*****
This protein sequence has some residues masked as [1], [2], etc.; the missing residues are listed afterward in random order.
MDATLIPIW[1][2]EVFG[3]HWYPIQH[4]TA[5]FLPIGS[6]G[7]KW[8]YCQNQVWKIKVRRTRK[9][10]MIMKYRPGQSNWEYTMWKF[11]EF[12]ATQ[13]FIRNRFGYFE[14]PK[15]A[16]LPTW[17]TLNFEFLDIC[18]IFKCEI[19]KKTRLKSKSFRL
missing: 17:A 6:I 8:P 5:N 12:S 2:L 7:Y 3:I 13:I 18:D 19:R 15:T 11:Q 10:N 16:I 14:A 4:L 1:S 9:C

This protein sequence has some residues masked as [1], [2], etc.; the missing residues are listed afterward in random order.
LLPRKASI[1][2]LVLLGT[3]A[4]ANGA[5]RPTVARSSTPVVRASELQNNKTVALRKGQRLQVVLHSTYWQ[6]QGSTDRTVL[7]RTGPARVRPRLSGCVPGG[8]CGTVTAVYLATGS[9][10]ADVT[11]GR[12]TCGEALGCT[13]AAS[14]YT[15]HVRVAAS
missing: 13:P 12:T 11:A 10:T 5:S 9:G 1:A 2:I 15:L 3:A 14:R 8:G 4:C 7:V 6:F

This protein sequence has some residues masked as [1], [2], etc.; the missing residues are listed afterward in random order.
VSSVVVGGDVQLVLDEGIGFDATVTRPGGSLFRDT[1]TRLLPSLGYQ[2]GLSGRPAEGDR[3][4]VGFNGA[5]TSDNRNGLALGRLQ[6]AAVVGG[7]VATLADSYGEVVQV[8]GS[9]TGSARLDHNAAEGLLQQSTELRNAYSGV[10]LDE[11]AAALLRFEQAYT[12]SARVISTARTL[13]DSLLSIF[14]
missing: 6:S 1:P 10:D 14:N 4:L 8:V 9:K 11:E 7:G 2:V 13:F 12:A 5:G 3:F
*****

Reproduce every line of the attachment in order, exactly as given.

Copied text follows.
This protein sequence has some residues masked as [1], [2], etc.; the missing residues are listed afterward in random order.
MDATLIPIW[1][2]EVFG[3]HWYPIQH[4]TA[5]FLPIGS[6]G[7]KW[8]YCQNQVWKIKVRRTRK[9][10]MIMKYRPGQSNWEYTMWKF[11]EF[12]ATQ[13]FIRNRFGYFE[14]PK[15]A[16]LPTW[17]TLNFEFLDIC[18]IFKCEI[19]KKTRLKSKSFRL
missing: 17:A 6:I 8:P 5:N 12:S 2:L 7:Y 3:I 13:I 18:D 19:R 15:T 11:Q 10:N 16:I 14:A 4:L 1:S 9:C

This protein sequence has some residues masked as [1], [2], etc.; the missing residues are listed afterward in random order.
LLPRKASI[1][2]LVLLGT[3]A[4]ANGA[5]RPTVARSSTPVVRASELQNNKTVALRKGQRLQVVLHSTYWQ[6]QGSTDRTVL[7]RTGPARVRPRLSGCVPGG[8]CGTVTAVYLATGS[9][10]ADVT[11]GR[12]TCGEALGCT[13]AAS[14]YT[15]HVRVAAS
missing: 13:P 12:T 11:A 10:T 5:S 9:G 1:A 2:I 15:L 3:A 14:R 8:G 4:C 7:V 6:F

This protein sequence has some residues masked as [1], [2], etc.; the missing residues are listed afterward in random order.
VSSVVVGGDVQLVLDEGIGFDATVTRPGGSLFRDT[1]TRLLPSLGYQ[2]GLSGRPAEGDR[3][4]VGFNGA[5]TSDNRNGLALGRLQ[6]AAVVGG[7]VATLADSYGEVVQV[8]GS[9]TGSARLDHNAAEGLLQQSTELRNAYSGV[10]LDE[11]AAALLRFEQAYT[12]SARVISTARTL[13]DSLLSIF[14]
missing: 6:S 1:P 10:D 14:N 4:L 8:V 9:K 11:E 7:G 2:V 13:F 12:A 5:G 3:F